Veterans

July 13, 2012

VA uses technology to provide rural Veterans greater access to specialty care services

By Department of Veterans Affairs

WASHINGTON — The Department of Veterans Affairs has implemented a new initiative, Specialty Care Access Network-Extension for Community Healthcare Outcomes (SCAN-ECHO), to increase access to specialty care services for Veterans in rural and medically under-served areas through the use of videoconferencing equipment.

“We are committed to providing increased access to high-quality health care to Veterans regardless of where they live,” said Secretary Eric K. Shinseki. “Through SCAN-ECHO, patients in rural areas with complex medical conditions are now able to receive specialty care treatment from their local VA physician.”

SCAN-ECHO is modeled after an outreach program developed by the University of New Mexico Health Sciences Center’s Project ECHO. SCAN-ECHO enables specialty care teams in areas such as diabetes, pain management, and Hepatitis C to use videoconferencing equipment to connect with Veterans’ local primary care providers (PCPs) and Patient Aligned Care Teams. During a scheduled SCAN-ECHO clinic, the PCP presents a patient’s case and the specialty care team recommends a treatment plan. In addition to case presentations, formal clinical education is also provided.

VA will host a demonstration of the SCAN-ECHO technology at VA Central Office, room 230, on July 11 from 10 a.m. to 11:30 a.m.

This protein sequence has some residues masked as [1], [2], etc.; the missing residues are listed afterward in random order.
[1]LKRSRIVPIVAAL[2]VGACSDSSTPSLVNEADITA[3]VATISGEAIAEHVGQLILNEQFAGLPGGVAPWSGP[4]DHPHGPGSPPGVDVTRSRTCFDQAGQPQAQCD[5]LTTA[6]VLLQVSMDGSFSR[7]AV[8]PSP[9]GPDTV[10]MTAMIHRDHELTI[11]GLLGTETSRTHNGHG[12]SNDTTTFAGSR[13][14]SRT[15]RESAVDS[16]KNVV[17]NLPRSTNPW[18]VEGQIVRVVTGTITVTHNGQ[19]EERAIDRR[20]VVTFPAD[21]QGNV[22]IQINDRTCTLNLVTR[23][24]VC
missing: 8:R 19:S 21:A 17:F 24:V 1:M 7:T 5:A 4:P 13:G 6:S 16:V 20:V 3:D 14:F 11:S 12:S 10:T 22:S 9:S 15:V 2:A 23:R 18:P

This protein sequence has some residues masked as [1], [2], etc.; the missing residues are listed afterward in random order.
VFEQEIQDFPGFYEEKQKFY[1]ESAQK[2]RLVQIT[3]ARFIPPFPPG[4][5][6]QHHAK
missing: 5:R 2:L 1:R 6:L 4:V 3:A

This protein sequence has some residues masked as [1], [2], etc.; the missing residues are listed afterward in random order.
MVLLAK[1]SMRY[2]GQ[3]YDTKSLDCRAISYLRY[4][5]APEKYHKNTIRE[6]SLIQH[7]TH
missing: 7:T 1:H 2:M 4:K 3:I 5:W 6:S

This year, the Veterans Health Administration, established a collaborative agreement with the Project ECHO program to educate and provide training materials to VHA staff. In addition, Project ECHO staff will be available for consultation as VHA’s program continues to expand and new Centers are added.

Eleven VA medical facilities currently serve as SCAN-ECHO Centers: VA Connecticut Healthcare System, West Haven, Conn.; VA Pittsburgh Healthcare System, Penn.; Hunter Holmes McGuire VA Medical Center, Richmond, Va.; Salem VA Medical Center, Salem, Va.; Louis Stokes VA Medical Center, Cleveland, Ohio; VA Ann Arbor Healthcare System, Ann Arbor, Mich.; New Mexico VA Healthcare System, Albuquerque, N.M.; VA Eastern Colorado Healthcare System, Denver, Colo.; Portland VA Medical Center, Portland, Ore.; San Francisco VA Medical Center; and Veterans Integrated Service Network (services split between VA Greater Los Angeles Healthcare System and VA San Diego Healthcare System).

These centers are piloting the original model as developed by Project ECHO and adapting it to the VHA. The program is currently being evaluated to assure that Veterans are experiencing improved access to care prior to a system wide expansion.

To date, 35 teams in 14 different specialties have been formed as of May, with 150 sessions held and a total of 690 consults completed.

One of Secretary Shinseki’s top three priorities is increasing access to VA care and services for Veterans wherever they live. VA is expanding access in a three-pronged effort that includes facilities, programs and technology.

VA operates one of the nation’s largest integrated health care systems in the country. With a health care budget of about $50 billion, VA expects to provide care to 6.1 million patients during 920,000 hospitalizations and nearly 80 million outpatient visits this year. VA’s health care network includes 152 major medical centers and more than 800 community-based outpatient clinics.

Project ECHO is funded in part by the Robert Wood Johnson Foundation, a philanthropic organization dedicated to improving health and health care for Americans.




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